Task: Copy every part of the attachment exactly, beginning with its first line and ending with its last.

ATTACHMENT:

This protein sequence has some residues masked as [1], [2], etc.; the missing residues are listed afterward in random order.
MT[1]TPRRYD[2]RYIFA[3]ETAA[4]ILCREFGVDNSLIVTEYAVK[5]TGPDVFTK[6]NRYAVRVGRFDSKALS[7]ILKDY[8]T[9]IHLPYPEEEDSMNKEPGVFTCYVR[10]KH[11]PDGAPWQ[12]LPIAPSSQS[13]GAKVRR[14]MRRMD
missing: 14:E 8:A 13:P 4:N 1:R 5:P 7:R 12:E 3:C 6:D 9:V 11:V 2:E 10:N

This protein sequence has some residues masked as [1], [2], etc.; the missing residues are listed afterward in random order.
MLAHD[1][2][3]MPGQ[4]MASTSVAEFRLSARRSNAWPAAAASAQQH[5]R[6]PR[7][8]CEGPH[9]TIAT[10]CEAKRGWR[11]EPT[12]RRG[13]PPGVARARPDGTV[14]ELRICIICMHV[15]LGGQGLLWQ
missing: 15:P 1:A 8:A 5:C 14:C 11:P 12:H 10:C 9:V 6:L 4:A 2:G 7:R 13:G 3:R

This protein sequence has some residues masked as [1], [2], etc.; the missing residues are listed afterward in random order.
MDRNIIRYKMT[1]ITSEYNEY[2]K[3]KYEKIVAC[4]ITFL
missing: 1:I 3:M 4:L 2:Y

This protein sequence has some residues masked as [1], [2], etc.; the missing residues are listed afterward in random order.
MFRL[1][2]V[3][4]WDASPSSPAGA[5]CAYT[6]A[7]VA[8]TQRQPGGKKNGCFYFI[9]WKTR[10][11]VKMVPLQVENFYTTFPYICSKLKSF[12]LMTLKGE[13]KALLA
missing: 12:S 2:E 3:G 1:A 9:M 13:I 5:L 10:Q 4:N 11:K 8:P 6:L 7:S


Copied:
This protein sequence has some residues masked as [1], [2], etc.; the missing residues are listed afterward in random order.
MT[1]TPRRYD[2]RYIFA[3]ETAA[4]ILCREFGVDNSLIVTEYAVK[5]TGPDVFTK[6]NRYAVRVGRFDSKALS[7]ILKDY[8]T[9]IHLPYPEEEDSMNKEPGVFTCYVR[10]KH[11]PDGAPWQ[12]LPIAPSSQS[13]GAKVRR[14]MRRMD
missing: 14:E 8:A 13:P 4:N 1:R 5:P 7:R 12:E 3:C 6:D 9:V 11:V 2:E 10:N

This protein sequence has some residues masked as [1], [2], etc.; the missing residues are listed afterward in random order.
MLAHD[1][2][3]MPGQ[4]MASTSVAEFRLSARRSNAWPAAAASAQQH[5]R[6]PR[7][8]CEGPH[9]TIAT[10]CEAKRGWR[11]EPT[12]RRG[13]PPGVARARPDGTV[14]ELRICIICMHV[15]LGGQGLLWQ
missing: 15:P 1:A 8:A 5:C 14:C 11:P 12:H 10:C 9:V 6:L 4:A 2:G 7:R 13:G 3:R

This protein sequence has some residues masked as [1], [2], etc.; the missing residues are listed afterward in random order.
MDRNIIRYKMT[1]ITSEYNEY[2]K[3]KYEKIVAC[4]ITFL
missing: 1:I 3:M 4:L 2:Y

This protein sequence has some residues masked as [1], [2], etc.; the missing residues are listed afterward in random order.
MFRL[1][2]V[3][4]WDASPSSPAGA[5]CAYT[6]A[7]VA[8]TQRQPGGKKNGCFYFI[9]WKTR[10][11]VKMVPLQVENFYTTFPYICSKLKSF[12]LMTLKGE[13]KALLA
missing: 12:S 2:E 3:G 1:A 9:M 13:I 5:L 10:Q 4:N 11:K 8:P 6:L 7:S